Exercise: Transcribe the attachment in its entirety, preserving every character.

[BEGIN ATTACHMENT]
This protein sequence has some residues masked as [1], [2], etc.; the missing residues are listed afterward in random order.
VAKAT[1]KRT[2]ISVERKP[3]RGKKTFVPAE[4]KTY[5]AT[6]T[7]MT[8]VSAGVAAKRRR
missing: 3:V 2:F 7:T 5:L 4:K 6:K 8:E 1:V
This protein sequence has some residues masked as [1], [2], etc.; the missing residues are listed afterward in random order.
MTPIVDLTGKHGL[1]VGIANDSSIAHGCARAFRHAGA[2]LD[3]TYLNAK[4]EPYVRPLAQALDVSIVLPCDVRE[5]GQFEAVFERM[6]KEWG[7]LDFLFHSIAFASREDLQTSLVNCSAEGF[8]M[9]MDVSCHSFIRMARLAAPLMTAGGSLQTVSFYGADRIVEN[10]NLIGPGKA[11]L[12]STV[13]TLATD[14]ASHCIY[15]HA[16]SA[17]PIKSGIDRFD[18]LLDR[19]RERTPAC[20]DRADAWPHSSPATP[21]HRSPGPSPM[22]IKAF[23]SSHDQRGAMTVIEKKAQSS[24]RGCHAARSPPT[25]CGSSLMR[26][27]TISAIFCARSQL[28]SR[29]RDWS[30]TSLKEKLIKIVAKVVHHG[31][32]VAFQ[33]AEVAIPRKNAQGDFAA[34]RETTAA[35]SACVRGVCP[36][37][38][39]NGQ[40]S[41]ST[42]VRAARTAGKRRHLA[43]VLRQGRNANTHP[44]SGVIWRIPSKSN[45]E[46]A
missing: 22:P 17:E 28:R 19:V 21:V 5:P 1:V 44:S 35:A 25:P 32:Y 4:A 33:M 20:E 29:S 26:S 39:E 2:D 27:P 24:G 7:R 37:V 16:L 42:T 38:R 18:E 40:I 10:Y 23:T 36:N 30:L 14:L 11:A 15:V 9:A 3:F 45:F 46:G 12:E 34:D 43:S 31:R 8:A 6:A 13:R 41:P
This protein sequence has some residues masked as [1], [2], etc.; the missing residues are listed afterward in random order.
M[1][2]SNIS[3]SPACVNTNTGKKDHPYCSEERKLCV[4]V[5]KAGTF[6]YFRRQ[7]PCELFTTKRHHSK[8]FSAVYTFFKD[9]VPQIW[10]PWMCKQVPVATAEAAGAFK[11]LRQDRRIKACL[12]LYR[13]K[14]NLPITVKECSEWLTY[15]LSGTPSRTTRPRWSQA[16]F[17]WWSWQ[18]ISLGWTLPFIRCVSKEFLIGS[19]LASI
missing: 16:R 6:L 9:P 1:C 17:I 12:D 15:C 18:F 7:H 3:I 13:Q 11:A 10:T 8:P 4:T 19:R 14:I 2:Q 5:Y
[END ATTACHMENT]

This protein sequence has some residues masked as [1], [2], etc.; the missing residues are listed afterward in random order.
VAKAT[1]KRT[2]ISVERKP[3]RGKKTFVPAE[4]KTY[5]AT[6]T[7]MT[8]VSAGVAAKRRR
missing: 3:V 2:F 7:T 5:L 4:K 6:K 8:E 1:V
This protein sequence has some residues masked as [1], [2], etc.; the missing residues are listed afterward in random order.
MTPIVDLTGKHGL[1]VGIANDSSIAHGCARAFRHAGA[2]LD[3]TYLNAK[4]EPYVRPLAQALDVSIVLPCDVRE[5]GQFEAVFERM[6]KEWG[7]LDFLFHSIAFASREDLQTSLVNCSAEGF[8]M[9]MDVSCHSFIRMARLAAPLMTAGGSLQTVSFYGADRIVEN[10]NLIGPGKA[11]L[12]STV[13]TLATD[14]ASHCIY[15]HA[16]SA[17]PIKSGIDRFD[18]LLDR[19]RERTPAC[20]DRADAWPHSSPATP[21]HRSPGPSPM[22]IKAF[23]SSHDQRGAMTVIEKKAQSS[24]RGCHAARSPPT[25]CGSSLMR[26][27]TISAIFCARSQL[28]SR[29]RDWS[30]TSLKEKLIKIVAKVVHHG[31][32]VAFQ[33]AEVAIPRKNAQGDFAA[34]RETTAA[35]SACVRGVCP[36][37][38][39]NGQ[40]S[41]ST[42]VRAARTAGKRRHLA[43]VLRQGRNANTHP[44]SGVIWRIPSKSN[45]E[46]A
missing: 22:P 17:E 28:R 19:V 21:V 5:P 1:V 44:S 35:A 25:P 32:Y 4:A 33:M 20:E 29:S 26:S 39:E 2:D 27:P 24:G 7:R 37:V 16:L 42:T 38:R 18:E 40:I 10:Y 23:T 36:N 30:L 14:L 11:A 15:V 9:A 3:F 45:F 46:G 12:E 34:D 43:S 31:R 8:A 6:A 13:R 41:P
This protein sequence has some residues masked as [1], [2], etc.; the missing residues are listed afterward in random order.
M[1][2]SNIS[3]SPACVNTNTGKKDHPYCSEERKLCV[4]V[5]KAGTF[6]YFRRQ[7]PCELFTTKRHHSK[8]FSAVYTFFKD[9]VPQIW[10]PWMCKQVPVATAEAAGAFK[11]LRQDRRIKACL[12]LYR[13]K[14]NLPITVKECSEWLTY[15]LSGTPSRTTRPRWSQA[16]F[17]WWSWQ[18]ISLGWTLPFIRCVSKEFLIGS[19]LASI
missing: 16:R 6:L 9:P 1:C 17:I 12:D 15:C 18:F 7:H 3:I 13:Q 11:A 10:T 8:P 4:T 19:R 14:I 2:Q 5:Y